24

The intent of this question is to provide a canonical answer.

Given a CSV as might be generated by Excel or other tools with embedded newlines, embedded double quotes and empty fields like:

$ cat file.csv
"rec1, fld1",,"rec1"",""fld3.1
"",
fld3.2","rec1
fld4"
"rec2, fld1.1

fld1.2","rec2 fld2.1""fld2.2""fld2.3","",rec2 fld4

What's the most robust way efficiently using awk to identify the separate records and fields:

Record 1:
    $1=<rec1, fld1>
    $2=<>
    $3=<rec1","fld3.1
",
fld3.2>
    $4=<rec1
fld4>
----
Record 2:
    $1=<rec2, fld1.1

fld1.2>
    $2=<rec2 fld2.1"fld2.2"fld2.3>
    $3=<>
    $4=<rec2 fld4>
----

so it can be used as those records and fields internally by the rest of the awk script.

A valid CSV would be one that conforms to RFC 4180 or can be generated by MS-Excel.

The solution must tolerate the end of record just being LF (\n) as is typical for UNIX files rather than CRLF (\r\n) as that standard requires and Excel or other Windows tools would generate. It will also tolerate unquoted fields mixed with quoted fields. It will specifically not need to tolerate escaping "s with a preceding backslash (i.e. \" instead of "") as some other CSV formats allow - if you have that then adding a gsub(/\\"/,"\"\"") up front would handle it and trying to handle both escaping mechanisms automatically in one script would make the script unnecessarily fragile and complicated.

33

If your CSV cannot contain newlines or escaped double quotes then all you need is (with GNU awk for FPAT):

$ echo 'foo,"field,with,commas",bar' |
    awk -v FPAT='[^,]*|"[^"]+"' '{for (i=1; i<=NF;i++) print i, "<" $i ">"}'
1 <foo>
2 <"field,with,commas">
3 <bar>

Otherwise, though, the more general, robust, portable solution that will work with any modern awk is:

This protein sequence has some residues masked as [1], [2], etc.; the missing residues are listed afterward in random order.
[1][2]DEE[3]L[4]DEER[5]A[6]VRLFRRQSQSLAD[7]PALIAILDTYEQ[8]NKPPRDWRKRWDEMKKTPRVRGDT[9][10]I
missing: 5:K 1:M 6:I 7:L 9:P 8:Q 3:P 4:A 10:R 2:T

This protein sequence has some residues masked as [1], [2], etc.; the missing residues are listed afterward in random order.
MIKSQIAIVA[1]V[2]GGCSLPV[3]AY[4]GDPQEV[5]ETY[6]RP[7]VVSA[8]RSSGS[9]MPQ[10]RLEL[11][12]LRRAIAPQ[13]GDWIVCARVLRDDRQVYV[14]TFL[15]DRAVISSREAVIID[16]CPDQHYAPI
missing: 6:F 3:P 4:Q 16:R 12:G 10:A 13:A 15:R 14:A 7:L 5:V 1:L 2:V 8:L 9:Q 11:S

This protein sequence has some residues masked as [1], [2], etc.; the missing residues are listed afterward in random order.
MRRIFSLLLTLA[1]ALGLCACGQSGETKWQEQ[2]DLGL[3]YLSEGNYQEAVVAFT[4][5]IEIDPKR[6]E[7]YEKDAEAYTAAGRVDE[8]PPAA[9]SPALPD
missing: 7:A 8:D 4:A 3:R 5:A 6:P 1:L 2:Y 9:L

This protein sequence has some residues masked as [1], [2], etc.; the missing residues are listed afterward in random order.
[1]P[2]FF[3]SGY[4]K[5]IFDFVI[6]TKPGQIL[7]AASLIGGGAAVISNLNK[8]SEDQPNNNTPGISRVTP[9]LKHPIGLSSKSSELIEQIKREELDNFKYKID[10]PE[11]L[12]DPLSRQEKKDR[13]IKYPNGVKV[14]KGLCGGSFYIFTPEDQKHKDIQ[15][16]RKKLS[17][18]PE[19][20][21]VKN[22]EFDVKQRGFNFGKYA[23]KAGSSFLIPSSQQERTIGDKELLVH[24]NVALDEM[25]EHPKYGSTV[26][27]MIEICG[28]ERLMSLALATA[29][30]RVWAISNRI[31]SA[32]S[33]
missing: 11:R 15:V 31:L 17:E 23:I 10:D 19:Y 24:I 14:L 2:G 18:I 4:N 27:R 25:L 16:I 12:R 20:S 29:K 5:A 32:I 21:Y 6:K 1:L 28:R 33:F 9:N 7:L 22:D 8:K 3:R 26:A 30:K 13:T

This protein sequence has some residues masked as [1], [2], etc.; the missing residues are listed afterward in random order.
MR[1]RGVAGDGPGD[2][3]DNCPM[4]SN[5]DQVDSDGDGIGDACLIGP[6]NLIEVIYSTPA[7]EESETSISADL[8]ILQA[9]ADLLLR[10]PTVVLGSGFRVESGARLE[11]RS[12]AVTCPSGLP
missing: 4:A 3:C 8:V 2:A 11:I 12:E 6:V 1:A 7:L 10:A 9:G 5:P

$ cat decsv.awk
function buildRec(      i,orig,fpat,done) {
    $0 = PrevSeg $0
    if ( gsub(/"/,"&") % 2 ) {
        PrevSeg = $0 RS
        done = 0
    }
    else {
        PrevSeg = ""
        gsub(/@/,"@A"); gsub(/""/,"@B")            # <"x@foo""bar"> -> <"x@Afoo@Bbar">
        orig = $0; $0 = ""                         # Save $0 and empty it
        fpat = "([^" FS "]*)|(\"[^\"]+\")"         # Mimic GNU awk FPAT meaning
        while ( (orig!="") && match(orig,fpat) ) { # Find the next string matching fpat
            $(++i) = substr(orig,RSTART,RLENGTH)   # Create a field in new $0
            gsub(/@B/,"\"",$i); gsub(/@A/,"@",$i)  # <"x@Afoo@Bbar"> -> <"x@foo"bar">
            gsub(/^"|"$/,"",$i)                    # <"x@foo"bar">   -> <x@foo"bar>
            orig = substr(orig,RSTART+RLENGTH+1)   # Move past fpat+sep in orig $0
        }
        done = 1
    }
    return done
}

BEGIN { FS=OFS="," }
!buildRec() { next }
{
    printf "Record %d:\n", ++recNr
    for (i=1;i<=NF;i++) {
        # To replace newlines with blanks add gsub(/\n/," ",$i) here
        printf "    $%d=<%s>\n", i, $i
    }
    print "----"
}

.

$ awk -f decsv.awk file.csv
Record 1:
    $1=<rec1, fld1>
    $2=<>
    $3=<rec1","fld3.1
",
fld3.2>
    $4=<rec1
fld4>
----
Record 2:
    $1=<rec2, fld1.1

fld1.2>
    $2=<rec2 fld2.1"fld2.2"fld2.3>
    $3=<>
    $4=<rec2 fld4>
----

The above assumes UNIX line endings of \n. With Windows \r\n line endings it's much simpler as the "newlines" within each field will actually just be line feeds (i.e. \ns) and so you can set RS="\r\n" (using GNU awk for multi-char RS) and then the \ns within fields will not be treated as line endings.

It works by simply counting how many "s are present so far in the current record whenever it encounters the RS - if it's an odd number then the RS (presumably \n but doesn't have to be) is mid-field and so we keep building the current record but if it's even then it's the end of the current record and so we can continue with the rest of the script processing the now complete record.

The gsub(/@/,"@A"); gsub(/""/,"@B") converts every pair of double quotes axcross the whole record (bear in mind these "" pairs can only apply within quoted fields) to a string @B that does not contain a double quote so that when we split the record into fields the match() doesn't get tripped up by quotes appearing inside fields. The gsub(/@B/,"\"",$i); gsub(/@A/,"@",$i) restores the quotes inside each field individually and also converts the ""s to the "s they really represent.

Also see How do I use awk under cygwin to print fields from an excel spreadsheet? for how to generate CSVs from Excel spreadsheets.

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